Indie rock stalwarts The National take to Depot Mayfield this August, joined by their 4AD label mates, Dry Cleaning.
Ohio-raised, Brooklyn-based The National broke out amid the garage rock revival of the early 2000s, distinguishing themselves from the likes of The Strokes and The Walkmen with a wider pool of influences – everything from country to post punk – as well as their more tender, reflective approach to songwriting. It wasn’t until they signed to Beggars Banquet in 2005 that things really took off for them, and they released a series of critically acclaimed albums – Alligator (2005), Boxer (2007), High Violet (2010) and Trouble Will Find Me (2013). Each examined the forensics of heartbreak, with Matt Berninger’s beautiful earthquake of a voice recalling the holy trinity of Cave, Cash and Cohen.
2017 saw The National scoop a GRAMMY for the expansive Sleep Well Beast, followed by 2019’s chart-topping I Am Easy To Find, released on 4AD. The latter is one of their most daring albums, featuring a cast of female vocalists who guide and redirect the songs. As the album’s opening track, ‘You Had Your Soul With You,’ unfurls, it’s so far, so National: a digitally manipulated guitar line, skittering drums, Berninger’s familiar baritone, mounting tension. But a few minutes later the true nature of I Am Easy To Find announces itself: the racket subsides, strings swell, and the voice of long-time David Bowie bandmate Gail Ann Dorsey booms out to take over the song. Elsewhere it’s Irish singer-songwriter Lisa Hannigan, Sharon Van Etten, Mina Tindle, Kate Stables AKA This Is the Kit.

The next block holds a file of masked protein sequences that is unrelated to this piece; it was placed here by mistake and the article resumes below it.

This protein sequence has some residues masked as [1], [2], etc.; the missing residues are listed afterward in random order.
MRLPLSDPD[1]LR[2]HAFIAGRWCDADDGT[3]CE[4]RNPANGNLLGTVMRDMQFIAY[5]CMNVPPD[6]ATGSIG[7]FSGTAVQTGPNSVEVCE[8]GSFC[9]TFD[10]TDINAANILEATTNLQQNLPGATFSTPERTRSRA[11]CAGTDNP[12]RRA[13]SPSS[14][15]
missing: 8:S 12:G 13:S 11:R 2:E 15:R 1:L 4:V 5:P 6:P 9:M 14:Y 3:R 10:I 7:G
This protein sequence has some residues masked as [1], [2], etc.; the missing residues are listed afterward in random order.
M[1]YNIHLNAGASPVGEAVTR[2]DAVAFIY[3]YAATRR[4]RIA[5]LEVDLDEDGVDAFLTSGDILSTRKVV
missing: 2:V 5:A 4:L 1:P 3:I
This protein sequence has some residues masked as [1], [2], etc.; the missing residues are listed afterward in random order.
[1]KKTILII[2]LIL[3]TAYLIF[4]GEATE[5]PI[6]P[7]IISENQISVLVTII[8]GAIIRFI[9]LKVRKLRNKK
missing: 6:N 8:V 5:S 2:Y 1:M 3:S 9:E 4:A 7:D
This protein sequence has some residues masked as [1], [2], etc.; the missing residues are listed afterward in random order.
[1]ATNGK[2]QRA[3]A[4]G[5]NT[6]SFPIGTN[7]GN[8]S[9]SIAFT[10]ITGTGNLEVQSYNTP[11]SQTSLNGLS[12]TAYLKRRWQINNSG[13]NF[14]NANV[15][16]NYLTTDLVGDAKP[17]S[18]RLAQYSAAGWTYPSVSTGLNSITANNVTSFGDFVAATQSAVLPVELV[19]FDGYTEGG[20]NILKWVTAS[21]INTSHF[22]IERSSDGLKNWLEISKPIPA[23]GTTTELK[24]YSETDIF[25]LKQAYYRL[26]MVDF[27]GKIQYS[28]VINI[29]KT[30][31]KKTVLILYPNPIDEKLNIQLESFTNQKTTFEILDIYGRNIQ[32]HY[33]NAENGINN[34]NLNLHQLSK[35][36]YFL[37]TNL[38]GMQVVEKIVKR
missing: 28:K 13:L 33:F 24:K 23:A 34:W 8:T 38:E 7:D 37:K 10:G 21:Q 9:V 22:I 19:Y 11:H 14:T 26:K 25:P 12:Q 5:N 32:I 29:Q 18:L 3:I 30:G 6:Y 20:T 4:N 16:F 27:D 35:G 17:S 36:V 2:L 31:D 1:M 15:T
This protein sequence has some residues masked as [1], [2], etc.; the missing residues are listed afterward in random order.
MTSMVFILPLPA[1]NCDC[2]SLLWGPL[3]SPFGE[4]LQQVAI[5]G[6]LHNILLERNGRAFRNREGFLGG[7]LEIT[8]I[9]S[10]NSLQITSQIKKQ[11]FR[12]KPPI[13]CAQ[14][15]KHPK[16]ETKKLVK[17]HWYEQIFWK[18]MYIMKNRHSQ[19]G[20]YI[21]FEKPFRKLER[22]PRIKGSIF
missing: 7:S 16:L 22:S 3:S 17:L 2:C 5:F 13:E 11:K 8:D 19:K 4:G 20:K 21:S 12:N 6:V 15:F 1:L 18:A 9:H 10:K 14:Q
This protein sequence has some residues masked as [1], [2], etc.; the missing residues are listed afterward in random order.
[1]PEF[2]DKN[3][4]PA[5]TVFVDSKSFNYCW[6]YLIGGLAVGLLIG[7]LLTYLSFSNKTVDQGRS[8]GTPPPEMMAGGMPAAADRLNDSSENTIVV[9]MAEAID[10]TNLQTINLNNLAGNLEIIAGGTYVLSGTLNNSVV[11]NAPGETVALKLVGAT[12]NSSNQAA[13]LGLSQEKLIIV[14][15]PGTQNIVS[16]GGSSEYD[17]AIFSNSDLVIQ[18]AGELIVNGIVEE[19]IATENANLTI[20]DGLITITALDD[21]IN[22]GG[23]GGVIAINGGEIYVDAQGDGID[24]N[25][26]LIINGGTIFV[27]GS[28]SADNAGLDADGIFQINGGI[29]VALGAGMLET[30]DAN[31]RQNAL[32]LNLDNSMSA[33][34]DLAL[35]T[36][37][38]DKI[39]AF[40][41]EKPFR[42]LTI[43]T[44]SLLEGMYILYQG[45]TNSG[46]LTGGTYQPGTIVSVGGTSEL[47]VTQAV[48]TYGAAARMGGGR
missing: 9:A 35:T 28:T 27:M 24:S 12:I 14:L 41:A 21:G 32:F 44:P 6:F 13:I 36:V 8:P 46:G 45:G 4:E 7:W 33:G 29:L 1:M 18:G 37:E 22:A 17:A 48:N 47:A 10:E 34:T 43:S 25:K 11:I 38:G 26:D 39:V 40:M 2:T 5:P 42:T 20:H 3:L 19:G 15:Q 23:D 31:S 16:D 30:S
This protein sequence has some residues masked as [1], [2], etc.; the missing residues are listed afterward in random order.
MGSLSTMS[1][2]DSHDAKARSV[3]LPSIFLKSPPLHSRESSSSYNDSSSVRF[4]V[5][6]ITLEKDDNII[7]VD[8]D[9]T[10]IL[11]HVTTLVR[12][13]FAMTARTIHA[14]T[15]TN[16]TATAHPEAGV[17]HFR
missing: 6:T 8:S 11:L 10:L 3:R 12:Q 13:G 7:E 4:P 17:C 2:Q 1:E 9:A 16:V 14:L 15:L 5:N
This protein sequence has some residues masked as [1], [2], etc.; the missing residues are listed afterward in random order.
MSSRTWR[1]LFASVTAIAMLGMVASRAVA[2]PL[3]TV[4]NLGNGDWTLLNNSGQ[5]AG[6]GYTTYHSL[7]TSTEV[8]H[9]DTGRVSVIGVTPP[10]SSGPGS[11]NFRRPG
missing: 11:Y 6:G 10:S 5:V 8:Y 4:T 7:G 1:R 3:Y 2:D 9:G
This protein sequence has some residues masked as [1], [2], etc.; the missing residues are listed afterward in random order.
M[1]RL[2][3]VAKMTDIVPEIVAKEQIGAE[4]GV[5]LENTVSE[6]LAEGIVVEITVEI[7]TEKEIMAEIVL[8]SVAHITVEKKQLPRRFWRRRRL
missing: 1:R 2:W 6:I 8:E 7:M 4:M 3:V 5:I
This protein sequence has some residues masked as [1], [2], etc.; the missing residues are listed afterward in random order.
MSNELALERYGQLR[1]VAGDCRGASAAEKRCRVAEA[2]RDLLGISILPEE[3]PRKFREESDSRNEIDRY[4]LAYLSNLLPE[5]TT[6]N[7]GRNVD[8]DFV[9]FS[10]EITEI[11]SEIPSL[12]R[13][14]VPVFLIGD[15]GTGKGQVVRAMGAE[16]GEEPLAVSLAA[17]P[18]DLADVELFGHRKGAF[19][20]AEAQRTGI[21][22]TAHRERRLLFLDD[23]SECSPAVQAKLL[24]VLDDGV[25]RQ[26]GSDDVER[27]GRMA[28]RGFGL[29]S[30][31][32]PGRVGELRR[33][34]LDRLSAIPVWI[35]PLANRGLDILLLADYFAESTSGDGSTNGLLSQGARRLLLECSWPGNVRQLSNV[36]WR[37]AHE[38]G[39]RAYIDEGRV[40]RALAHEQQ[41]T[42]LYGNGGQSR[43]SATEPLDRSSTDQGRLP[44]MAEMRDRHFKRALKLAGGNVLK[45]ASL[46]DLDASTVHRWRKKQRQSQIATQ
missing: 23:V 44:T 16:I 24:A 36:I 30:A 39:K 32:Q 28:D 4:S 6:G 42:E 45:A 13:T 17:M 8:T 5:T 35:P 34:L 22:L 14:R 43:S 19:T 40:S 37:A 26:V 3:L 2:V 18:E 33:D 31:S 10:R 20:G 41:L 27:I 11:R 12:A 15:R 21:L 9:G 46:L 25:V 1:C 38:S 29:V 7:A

It was way back before the pandemic that The National set foot on these shores; this tour will feel a long time coming for a lot of fans. And there’s a big old bonus for those at the Depot Mayfield gig. The hype machine has been whirring away behind South London Dry Cleaning ever since their 2021 debut album, New Long Leg – taut, spoken word-led post punk done right. They’re now gearing up for the release of their second album, Stumpwork, coming in October. It’s billed as a more lyrically sensitive album, which combines alt-rock anthems with jangle pop and ambient noise.
With The National also working on a new album, we’re looking forward to a glimpse at the futures of both bands, while soaking up the older gems.